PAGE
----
Thursday, 16 May 2013

This novel is absurd and unreal… oh wait! It’s set in Mexico

Crime fiction is a genre of literature that it’s full with cultural references, we all know that, but what happens when these cultural references, that in the source culture sound normal and natural, sound completely absurd and impossible in the target culture?

One of the things that differentiate a crime fiction novel from one country to the other is how the crime is handled. Let’s take Mexico for example. Mexico is a country in which the police cannot be trusted. They are corrupt and even worse than the criminals themselves. In the majority of Mexican crime fiction novels, even though the main detective is part of the police force, policemen are there to make the investigation more complicated. They do it either by not wanting to work or by trying to talk the detective out of the case. This behaviour is completely normal for the Mexican reader but it might be very strange for an external reader.

To look at this more closely let’s look at an example from Martin Solares’ novel: The Black Minutes. (2006). This novel contains a vast quantity of cultural aspects that would be seen as strange for other cultures. There is one in particular that could cause so. At one point in the novel the main detective gets into a fistfight with one of his colleagues because he is doing some research on a closed case. The co-worker does not want the main detective to find out more about what happened many years ago, because he solved the case by blaming an innocent man of the crime. The problem is not that the co-worker put an innocent man in jail and he is afraid of others finding out. If the other policeman found out nothing will really happen because the Mexican police is just focus on blaming someone no matter whether that person is guilty or not. The real problem is that that co-worker received a big amount of money for putting that person in jail and he does not want to lose the money (because In Mexico in order to make the police “work” the government needs to promise them extra money to keep them motivated). The main detective is looking into this case because he is working on a murder that could be related.  What could look as absurd for others would be the reaction of both detectives. Instead of handling the problem as civilized people they start a fistfight in the middle of the office. Everyone, including the chief of the police, is watching the fight without doing anything to try to stop it. The fight concludes with the main detective running out of the office with a broken leg while the other policeman tells him to get out of it or otherwise he won’t live for long.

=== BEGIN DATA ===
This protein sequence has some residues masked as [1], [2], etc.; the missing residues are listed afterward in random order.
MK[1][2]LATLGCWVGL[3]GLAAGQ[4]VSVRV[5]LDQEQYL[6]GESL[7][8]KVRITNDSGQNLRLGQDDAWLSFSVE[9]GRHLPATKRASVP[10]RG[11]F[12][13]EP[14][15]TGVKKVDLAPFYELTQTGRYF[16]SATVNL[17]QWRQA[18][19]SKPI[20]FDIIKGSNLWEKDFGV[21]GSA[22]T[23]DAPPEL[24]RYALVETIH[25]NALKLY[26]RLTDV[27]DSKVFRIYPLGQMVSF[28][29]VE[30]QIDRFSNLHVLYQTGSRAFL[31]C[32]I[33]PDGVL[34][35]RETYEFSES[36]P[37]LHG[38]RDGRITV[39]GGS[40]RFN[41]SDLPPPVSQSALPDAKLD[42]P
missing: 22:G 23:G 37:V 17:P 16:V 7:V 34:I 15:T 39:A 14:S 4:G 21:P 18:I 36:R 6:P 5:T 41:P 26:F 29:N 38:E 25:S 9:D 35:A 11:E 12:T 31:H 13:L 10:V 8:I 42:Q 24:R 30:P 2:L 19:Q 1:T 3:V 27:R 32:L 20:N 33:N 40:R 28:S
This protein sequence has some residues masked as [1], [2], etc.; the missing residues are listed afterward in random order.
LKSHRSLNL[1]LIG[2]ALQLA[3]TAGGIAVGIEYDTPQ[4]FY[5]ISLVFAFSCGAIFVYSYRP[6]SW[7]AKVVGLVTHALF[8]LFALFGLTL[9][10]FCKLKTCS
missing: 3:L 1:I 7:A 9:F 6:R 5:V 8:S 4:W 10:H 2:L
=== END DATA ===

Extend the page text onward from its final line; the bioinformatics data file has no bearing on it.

Fist fighting and the lack of formality are completely normal to the Mexican reader. In Mexico the police forces are uneducated; therefore they use street Spanish and have no sense of respect.

All these cultural differences could cause a misunderstanding to the reader in other culture. He/She might consider the novel to be silly, and we as translators have the responsibility to produce a target text that would be received with a similar impact as the source text has.


Andrea González Garza translates from English to Latin American Spanish. She is currently doing an M.A in Literary Translation in the University of East Anglia. You can contact here:

Thursday, 9 May 2013